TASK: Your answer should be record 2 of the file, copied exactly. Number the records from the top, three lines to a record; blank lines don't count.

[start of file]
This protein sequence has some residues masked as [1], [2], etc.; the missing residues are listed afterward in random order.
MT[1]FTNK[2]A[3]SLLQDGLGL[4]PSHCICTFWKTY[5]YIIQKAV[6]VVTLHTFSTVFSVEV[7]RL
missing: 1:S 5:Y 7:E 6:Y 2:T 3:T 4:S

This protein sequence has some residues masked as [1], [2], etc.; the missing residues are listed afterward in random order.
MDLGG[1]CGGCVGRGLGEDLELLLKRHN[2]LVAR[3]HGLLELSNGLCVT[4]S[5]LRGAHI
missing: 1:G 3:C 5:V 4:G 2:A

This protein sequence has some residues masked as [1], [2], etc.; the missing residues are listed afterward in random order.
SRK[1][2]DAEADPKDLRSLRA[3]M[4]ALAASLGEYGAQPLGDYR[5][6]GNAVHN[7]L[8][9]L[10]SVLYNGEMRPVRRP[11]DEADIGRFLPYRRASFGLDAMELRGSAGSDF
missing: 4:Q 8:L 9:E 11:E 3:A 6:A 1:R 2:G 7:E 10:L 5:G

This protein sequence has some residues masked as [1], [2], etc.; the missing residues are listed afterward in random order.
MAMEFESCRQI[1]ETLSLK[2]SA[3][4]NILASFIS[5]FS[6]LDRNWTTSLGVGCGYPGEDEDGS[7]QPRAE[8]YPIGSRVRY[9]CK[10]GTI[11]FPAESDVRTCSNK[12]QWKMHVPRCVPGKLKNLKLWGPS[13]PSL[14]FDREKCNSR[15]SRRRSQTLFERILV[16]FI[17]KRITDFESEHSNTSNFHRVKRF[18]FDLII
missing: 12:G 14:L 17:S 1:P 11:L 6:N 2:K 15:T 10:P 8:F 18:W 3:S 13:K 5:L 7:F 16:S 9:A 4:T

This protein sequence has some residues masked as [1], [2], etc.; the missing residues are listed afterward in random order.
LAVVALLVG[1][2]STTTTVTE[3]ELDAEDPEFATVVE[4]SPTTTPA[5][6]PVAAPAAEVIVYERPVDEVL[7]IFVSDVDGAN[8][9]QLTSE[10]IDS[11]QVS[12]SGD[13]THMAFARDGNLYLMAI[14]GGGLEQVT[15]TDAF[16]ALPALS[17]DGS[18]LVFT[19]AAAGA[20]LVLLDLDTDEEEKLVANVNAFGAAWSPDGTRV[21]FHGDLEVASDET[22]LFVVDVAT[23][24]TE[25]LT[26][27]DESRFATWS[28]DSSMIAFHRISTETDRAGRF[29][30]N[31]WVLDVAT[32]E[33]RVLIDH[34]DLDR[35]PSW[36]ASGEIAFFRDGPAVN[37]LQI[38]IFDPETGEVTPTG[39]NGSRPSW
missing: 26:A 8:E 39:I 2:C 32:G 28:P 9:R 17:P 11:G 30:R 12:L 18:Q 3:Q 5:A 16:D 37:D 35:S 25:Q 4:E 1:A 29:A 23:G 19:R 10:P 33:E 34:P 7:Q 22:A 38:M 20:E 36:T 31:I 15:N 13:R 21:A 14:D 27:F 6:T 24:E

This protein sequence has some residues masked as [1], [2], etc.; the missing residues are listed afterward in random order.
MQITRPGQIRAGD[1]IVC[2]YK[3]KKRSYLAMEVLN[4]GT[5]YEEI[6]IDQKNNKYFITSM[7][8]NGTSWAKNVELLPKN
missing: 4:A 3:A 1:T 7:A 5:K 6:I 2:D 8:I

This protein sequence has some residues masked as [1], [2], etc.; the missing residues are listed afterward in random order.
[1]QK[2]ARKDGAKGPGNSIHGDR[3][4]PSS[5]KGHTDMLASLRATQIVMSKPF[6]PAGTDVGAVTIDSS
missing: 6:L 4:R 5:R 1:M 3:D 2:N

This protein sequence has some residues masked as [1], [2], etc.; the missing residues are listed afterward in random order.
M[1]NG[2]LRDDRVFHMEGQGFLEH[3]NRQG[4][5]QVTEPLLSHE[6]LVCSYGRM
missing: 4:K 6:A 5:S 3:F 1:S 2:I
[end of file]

This protein sequence has some residues masked as [1], [2], etc.; the missing residues are listed afterward in random order.
MDLGG[1]CGGCVGRGLGEDLELLLKRHN[2]LVAR[3]HGLLELSNGLCVT[4]S[5]LRGAHI
missing: 1:G 3:C 5:V 4:G 2:A